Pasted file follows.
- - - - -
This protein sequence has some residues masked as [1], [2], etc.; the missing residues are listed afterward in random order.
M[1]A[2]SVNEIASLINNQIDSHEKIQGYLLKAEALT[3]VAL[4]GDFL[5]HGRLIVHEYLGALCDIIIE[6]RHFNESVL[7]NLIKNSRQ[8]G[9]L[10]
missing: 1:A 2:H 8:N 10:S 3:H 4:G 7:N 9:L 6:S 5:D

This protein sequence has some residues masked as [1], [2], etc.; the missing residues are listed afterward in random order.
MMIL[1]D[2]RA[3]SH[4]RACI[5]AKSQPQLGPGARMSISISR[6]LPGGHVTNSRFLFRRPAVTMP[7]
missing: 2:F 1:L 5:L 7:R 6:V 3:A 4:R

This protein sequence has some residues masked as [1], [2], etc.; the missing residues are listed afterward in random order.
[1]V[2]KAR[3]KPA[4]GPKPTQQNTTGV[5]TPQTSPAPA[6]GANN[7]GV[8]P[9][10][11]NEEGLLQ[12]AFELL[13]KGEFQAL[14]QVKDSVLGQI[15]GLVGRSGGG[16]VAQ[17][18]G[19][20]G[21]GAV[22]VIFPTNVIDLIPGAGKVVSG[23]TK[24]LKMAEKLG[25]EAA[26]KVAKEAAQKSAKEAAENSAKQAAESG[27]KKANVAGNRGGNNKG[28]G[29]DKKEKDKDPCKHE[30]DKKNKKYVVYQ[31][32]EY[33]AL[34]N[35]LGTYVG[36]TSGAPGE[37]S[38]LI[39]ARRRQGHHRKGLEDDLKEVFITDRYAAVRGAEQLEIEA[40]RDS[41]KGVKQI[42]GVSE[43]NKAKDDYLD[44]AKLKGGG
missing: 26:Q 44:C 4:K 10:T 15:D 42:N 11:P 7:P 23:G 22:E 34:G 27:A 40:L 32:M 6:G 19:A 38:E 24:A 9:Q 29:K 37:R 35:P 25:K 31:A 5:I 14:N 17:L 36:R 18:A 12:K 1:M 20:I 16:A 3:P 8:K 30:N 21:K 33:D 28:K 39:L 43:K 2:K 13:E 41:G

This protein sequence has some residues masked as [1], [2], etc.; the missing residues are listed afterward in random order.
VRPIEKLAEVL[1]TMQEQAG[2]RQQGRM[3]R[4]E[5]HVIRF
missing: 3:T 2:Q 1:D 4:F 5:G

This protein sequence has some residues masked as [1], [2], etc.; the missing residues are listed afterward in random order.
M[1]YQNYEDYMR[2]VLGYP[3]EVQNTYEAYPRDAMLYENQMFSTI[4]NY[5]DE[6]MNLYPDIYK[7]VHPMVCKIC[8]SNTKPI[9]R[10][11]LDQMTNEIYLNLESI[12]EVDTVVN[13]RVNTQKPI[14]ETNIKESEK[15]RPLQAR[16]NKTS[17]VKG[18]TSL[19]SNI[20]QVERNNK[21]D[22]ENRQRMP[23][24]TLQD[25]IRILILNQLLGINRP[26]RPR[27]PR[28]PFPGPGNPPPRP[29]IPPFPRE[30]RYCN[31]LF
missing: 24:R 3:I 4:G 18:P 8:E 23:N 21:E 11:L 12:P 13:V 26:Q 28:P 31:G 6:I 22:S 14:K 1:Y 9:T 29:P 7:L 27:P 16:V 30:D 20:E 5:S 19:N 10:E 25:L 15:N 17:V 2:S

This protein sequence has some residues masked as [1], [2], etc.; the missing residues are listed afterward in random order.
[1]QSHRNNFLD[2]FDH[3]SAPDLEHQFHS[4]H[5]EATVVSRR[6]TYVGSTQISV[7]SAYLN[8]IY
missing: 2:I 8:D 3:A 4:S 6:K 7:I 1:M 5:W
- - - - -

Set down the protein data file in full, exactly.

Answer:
This protein sequence has some residues masked as [1], [2], etc.; the missing residues are listed afterward in random order.
M[1]A[2]SVNEIASLINNQIDSHEKIQGYLLKAEALT[3]VAL[4]GDFL[5]HGRLIVHEYLGALCDIIIE[6]RHFNESVL[7]NLIKNSRQ[8]G[9]L[10]
missing: 1:A 2:H 8:N 10:S 3:H 4:G 7:N 9:L 6:S 5:D

This protein sequence has some residues masked as [1], [2], etc.; the missing residues are listed afterward in random order.
MMIL[1]D[2]RA[3]SH[4]RACI[5]AKSQPQLGPGARMSISISR[6]LPGGHVTNSRFLFRRPAVTMP[7]
missing: 2:F 1:L 5:L 7:R 6:V 3:A 4:R

This protein sequence has some residues masked as [1], [2], etc.; the missing residues are listed afterward in random order.
[1]V[2]KAR[3]KPA[4]GPKPTQQNTTGV[5]TPQTSPAPA[6]GANN[7]GV[8]P[9][10][11]NEEGLLQ[12]AFELL[13]KGEFQAL[14]QVKDSVLGQI[15]GLVGRSGGG[16]VAQ[17][18]G[19][20]G[21]GAV[22]VIFPTNVIDLIPGAGKVVSG[23]TK[24]LKMAEKLG[25]EAA[26]KVAKEAAQKSAKEAAENSAKQAAESG[27]KKANVAGNRGGNNKG[28]G[29]DKKEKDKDPCKHE[30]DKKNKKYVVYQ[31][32]EY[33]AL[34]N[35]LGTYVG[36]TSGAPGE[37]S[38]LI[39]ARRRQGHHRKGLEDDLKEVFITDRYAAVRGAEQLEIEA[40]RDS[41]KGVKQI[42]GVSE[43]NKAKDDYLD[44]AKLKGGG
missing: 26:Q 44:C 4:K 10:T 15:D 42:N 11:P 7:P 23:G 22:E 34:G 27:A 40:L 32:M 6:G 19:A 38:E 24:A 9:Q 29:K 37:R 35:P 25:K 31:A 5:I 14:N 17:L 36:R 18:A 12:K 1:M 20:I 16:A 3:P 8:K 30:N 21:K 33:D 28:K 39:L 43:K 2:K 13:E 41:G

This protein sequence has some residues masked as [1], [2], etc.; the missing residues are listed afterward in random order.
VRPIEKLAEVL[1]TMQEQAG[2]RQQGRM[3]R[4]E[5]HVIRF
missing: 3:T 2:Q 1:D 4:F 5:G

This protein sequence has some residues masked as [1], [2], etc.; the missing residues are listed afterward in random order.
M[1]YQNYEDYMR[2]VLGYP[3]EVQNTYEAYPRDAMLYENQMFSTI[4]NY[5]DE[6]MNLYPDIYK[7]VHPMVCKIC[8]SNTKPI[9]R[10][11]LDQMTNEIYLNLESI[12]EVDTVVN[13]RVNTQKPI[14]ETNIKESEK[15]RPLQAR[16]NKTS[17]VKG[18]TSL[19]SNI[20]QVERNNK[21]D[22]ENRQRMP[23][24]TLQD[25]IRILILNQLLGINRP[26]RPR[27]PR[28]PFPGPGNPPPRP[29]IPPFPRE[30]RYCN[31]LF
missing: 24:R 3:I 4:G 18:P 8:E 23:N 21:E 11:L 12:P 13:V 26:Q 28:P 31:G 6:I 22:S 14:K 1:Y 9:T 29:P 7:L 27:P 16:V 30:D 20:E 5:S 19:N 10:E 25:L 15:N 17:V 2:S

This protein sequence has some residues masked as [1], [2], etc.; the missing residues are listed afterward in random order.
[1]QSHRNNFLD[2]FDH[3]SAPDLEHQFHS[4]H[5]EATVVSRR[6]TYVGSTQISV[7]SAYLN[8]IY
missing: 2:I 8:D 3:A 4:S 6:K 7:I 1:M 5:W